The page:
Night’s Bright Darkness by Sally Read, Ignatius Press, £14.50

The story of a person’s conversion is often inspiring, and the poet Sally Read’s account of her own dramatic change of heart and mind is no exception. A staunch atheist, feminist and believer in euthanasia and abortion, the author, who trained as a psychiatric nurse, related that after her father’s death when she was 26, she admitted to herself: “This is hell. I’m in hell.”

It took some time, a longing to write “one true poem”, research for a book on women’s sexual health and many conversations with an exiled Ukrainian priest whom she met in Italy, before the author had a life-changing experience in 2010 which made her desperate to become a Catholic. “After a lifetime of lacking Christ in the Eucharist, I could barely wait another day,” she writes. This was a huge, grace-filled volte-face for someone as prejudiced against the Church as Read admits she was.

In particular, her talks with Fr Gregory Hrynkiw grew out of her curiosity “to know how someone intelligent, someone moral, could belong to such a Church”. Eventually, one night, paralysed in her attempts to write, “The fact of God penetrated me like the fact of my own existence.” Read joins a long and venerable tradition in this experience.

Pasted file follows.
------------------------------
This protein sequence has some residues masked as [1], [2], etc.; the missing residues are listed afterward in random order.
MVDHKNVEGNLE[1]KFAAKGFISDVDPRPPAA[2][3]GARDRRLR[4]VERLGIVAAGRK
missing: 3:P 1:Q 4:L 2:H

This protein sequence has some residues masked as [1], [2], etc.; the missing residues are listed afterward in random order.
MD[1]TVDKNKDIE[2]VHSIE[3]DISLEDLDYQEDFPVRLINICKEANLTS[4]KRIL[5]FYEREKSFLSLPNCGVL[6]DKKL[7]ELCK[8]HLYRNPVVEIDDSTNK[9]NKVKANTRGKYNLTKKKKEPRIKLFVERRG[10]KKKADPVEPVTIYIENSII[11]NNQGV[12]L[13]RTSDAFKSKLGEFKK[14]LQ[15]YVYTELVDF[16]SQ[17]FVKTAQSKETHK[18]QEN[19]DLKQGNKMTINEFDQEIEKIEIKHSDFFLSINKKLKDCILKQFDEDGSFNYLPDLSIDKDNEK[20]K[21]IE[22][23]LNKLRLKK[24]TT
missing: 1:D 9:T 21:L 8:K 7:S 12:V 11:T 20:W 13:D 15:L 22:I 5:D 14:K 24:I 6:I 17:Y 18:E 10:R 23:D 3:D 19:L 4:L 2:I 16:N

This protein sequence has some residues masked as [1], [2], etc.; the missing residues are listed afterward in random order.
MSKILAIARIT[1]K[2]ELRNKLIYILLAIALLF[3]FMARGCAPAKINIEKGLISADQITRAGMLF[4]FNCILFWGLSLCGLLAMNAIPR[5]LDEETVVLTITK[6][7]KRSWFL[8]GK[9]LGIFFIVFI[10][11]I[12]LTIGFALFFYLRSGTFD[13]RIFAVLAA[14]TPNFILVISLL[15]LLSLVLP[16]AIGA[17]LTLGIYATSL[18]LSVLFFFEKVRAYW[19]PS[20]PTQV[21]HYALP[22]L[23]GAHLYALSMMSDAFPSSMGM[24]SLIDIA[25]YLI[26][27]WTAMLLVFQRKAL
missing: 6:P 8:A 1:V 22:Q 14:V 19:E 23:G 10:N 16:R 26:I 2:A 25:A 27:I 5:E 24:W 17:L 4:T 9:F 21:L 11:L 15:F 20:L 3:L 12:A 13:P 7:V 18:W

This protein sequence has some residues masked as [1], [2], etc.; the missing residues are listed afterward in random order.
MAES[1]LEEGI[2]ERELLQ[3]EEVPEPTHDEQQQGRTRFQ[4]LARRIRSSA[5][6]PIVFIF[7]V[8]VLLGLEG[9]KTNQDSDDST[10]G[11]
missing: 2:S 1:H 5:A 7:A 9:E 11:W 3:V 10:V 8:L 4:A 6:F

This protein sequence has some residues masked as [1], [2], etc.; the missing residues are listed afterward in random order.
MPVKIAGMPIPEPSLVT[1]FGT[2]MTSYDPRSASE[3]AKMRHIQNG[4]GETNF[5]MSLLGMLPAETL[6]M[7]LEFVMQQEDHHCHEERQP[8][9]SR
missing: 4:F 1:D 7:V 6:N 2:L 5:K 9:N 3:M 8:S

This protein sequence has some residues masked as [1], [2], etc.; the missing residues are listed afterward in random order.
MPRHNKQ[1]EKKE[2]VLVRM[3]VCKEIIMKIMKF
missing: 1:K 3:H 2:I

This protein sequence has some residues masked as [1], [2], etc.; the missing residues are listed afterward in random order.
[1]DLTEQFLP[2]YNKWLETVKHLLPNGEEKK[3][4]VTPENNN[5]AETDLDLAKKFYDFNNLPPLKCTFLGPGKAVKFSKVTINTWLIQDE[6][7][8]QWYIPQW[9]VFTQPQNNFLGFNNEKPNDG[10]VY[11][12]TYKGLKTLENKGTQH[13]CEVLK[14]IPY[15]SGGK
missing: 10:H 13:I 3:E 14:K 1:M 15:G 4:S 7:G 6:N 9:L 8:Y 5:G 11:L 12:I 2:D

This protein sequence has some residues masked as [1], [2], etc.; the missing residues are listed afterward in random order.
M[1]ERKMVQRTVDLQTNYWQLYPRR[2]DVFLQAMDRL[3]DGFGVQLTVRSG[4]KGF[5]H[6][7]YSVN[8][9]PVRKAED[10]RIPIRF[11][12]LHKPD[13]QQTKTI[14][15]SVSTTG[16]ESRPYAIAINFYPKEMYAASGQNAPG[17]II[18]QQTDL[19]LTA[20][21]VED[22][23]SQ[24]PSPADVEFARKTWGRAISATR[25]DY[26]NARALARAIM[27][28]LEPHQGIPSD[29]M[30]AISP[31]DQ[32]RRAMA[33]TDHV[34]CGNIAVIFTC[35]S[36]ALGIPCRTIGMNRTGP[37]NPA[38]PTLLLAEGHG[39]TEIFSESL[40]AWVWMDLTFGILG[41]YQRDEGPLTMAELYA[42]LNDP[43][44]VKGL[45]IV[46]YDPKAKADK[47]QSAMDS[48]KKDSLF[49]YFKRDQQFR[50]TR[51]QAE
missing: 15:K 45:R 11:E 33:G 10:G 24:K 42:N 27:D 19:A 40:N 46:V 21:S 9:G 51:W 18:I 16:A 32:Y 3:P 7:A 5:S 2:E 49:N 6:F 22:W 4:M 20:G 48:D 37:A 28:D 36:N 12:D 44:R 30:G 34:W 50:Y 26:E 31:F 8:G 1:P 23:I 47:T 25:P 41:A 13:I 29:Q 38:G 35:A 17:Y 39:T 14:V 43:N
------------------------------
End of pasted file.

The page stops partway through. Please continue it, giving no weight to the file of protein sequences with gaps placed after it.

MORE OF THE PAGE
All the obstacles to belief, such as the Church’s “misogyny”, fell away. “Why should I baulk now at a structure – historical, literary, biological and supernatural – that was the ultimate poem?” One senses that Read’s own understanding of poetry found its true bearings within the Church, as she realises it possessed “the mystics, the poets, the doctors of the Church, the saints, the art, the Mass … It was a universe of formal beauty.”

The day of her actual entry into the Church during a Roman winter, on a day when the city had been partly closed down because of terrorist threats, and the occasion of her first Confession are related with a mixture of humour and deep seriousness. What Read grasped (and many cradle or cultural Catholics do not) is that “without the encounter with Christ and the love that this inspires, no true conversion is possible.”

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